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Guillaume thought he was on-target for MBA admission the first time around. He had very competitive GMAT scores and found a pair of schools that he felt were a great fit for him. Guillaume was confident when he sent in his applications. Instead of the acceptances he expected, Guillaume was surprised by two rejections. The next cycle he decided to hire a Stacy Blackman consultant to see what he could do to improve- and possibly identify what went wrong.
Guillaume’s experience with a French investment bank seemed to tie nicely into his plan to work in international finance after his MBA program. Guillaume and his consultant polished his essays a bit to better fit each program, but his consultant felt they were strong to begin with. When she got to his recommendations, however, she was sure she had found the issue.
For one of his recommendations, Guillaume had gone to a high-level executive at his bank. The executive was a graduate of a top-tier MBA program as well, and Guillaume assumed his impressive title would lend his recommendation weight. What he had overlooked was that his work was several levels below this executive and their contact was relatively minimal.
When his consultant read the recommendation, she saw a generally positive tone held back by generic language and a lack of tangible details. This recommendation might tell the reader that Guillaume would be a good hire at a similar company, but didn’t provide the personal connection and story needed to catch the attention of an admissions committee.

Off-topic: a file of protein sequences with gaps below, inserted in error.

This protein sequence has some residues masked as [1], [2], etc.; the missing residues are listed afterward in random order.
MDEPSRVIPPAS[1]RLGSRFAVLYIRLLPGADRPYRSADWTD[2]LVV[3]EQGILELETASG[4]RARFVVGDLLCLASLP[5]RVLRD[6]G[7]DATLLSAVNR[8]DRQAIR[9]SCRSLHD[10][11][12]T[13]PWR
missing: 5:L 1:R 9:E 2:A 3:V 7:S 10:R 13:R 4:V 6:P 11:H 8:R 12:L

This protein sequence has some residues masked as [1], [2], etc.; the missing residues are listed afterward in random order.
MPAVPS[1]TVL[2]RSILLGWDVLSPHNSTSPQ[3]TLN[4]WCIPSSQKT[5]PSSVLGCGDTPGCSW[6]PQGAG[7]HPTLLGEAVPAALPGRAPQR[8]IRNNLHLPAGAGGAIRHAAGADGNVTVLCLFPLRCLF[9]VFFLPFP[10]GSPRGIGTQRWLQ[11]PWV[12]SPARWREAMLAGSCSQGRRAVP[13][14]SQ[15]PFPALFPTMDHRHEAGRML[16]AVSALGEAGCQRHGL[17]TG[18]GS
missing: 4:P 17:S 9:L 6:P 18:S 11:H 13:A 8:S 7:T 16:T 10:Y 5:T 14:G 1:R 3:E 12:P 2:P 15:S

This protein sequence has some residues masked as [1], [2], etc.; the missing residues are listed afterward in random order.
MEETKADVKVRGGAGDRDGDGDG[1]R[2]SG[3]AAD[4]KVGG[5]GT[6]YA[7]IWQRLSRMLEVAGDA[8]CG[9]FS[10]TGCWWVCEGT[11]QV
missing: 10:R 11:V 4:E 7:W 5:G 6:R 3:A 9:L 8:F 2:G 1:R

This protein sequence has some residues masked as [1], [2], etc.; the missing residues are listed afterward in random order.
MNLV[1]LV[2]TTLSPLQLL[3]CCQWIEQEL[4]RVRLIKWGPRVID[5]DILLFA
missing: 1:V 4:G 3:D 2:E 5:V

Guillaume’s consultant found a slightly different problem with his second recommendation as well. He had gone to a supervisor from a previous position, and while he left on good terms personally and professionally, Guillaume had never been fully comfortable at the firm, which was why he left to find a better job he was more passionate about.
Unfortunately, Guillaume’s supervisor had perceived his lack of enthusiasm for his job as well. Along with a few years distance from Guillaume’s work as well, the former supervisor wrote a recommendation that was polite and mainly positive to a hurried reader, but a closer read revealed some deliberate omissions and even a few veiled criticisms. Guillaume’s consultant clearly saw a case of a recommendation that could be called “damning with faint praise.”
As they discussed these recommendations, it was easy to see why Guillaume had overlooked their importance. He had done so much work for the applications himself, and simply getting a few people to say yes had been tough enough, but he was too close to the situations and the recommenders themselves to see the flaws with each.
Together they brainstormed some ideas for new recommendation sources, and Guillaume found his immediate supervisor and a colleague from his university alumni group both happy to write him a glowing, specific recommendations. This time Guillaume and his consultant worked on a document to guide each recommender on specific stories and examples. The strategy worked, and Guillaume was admitted to LBS and Duke.
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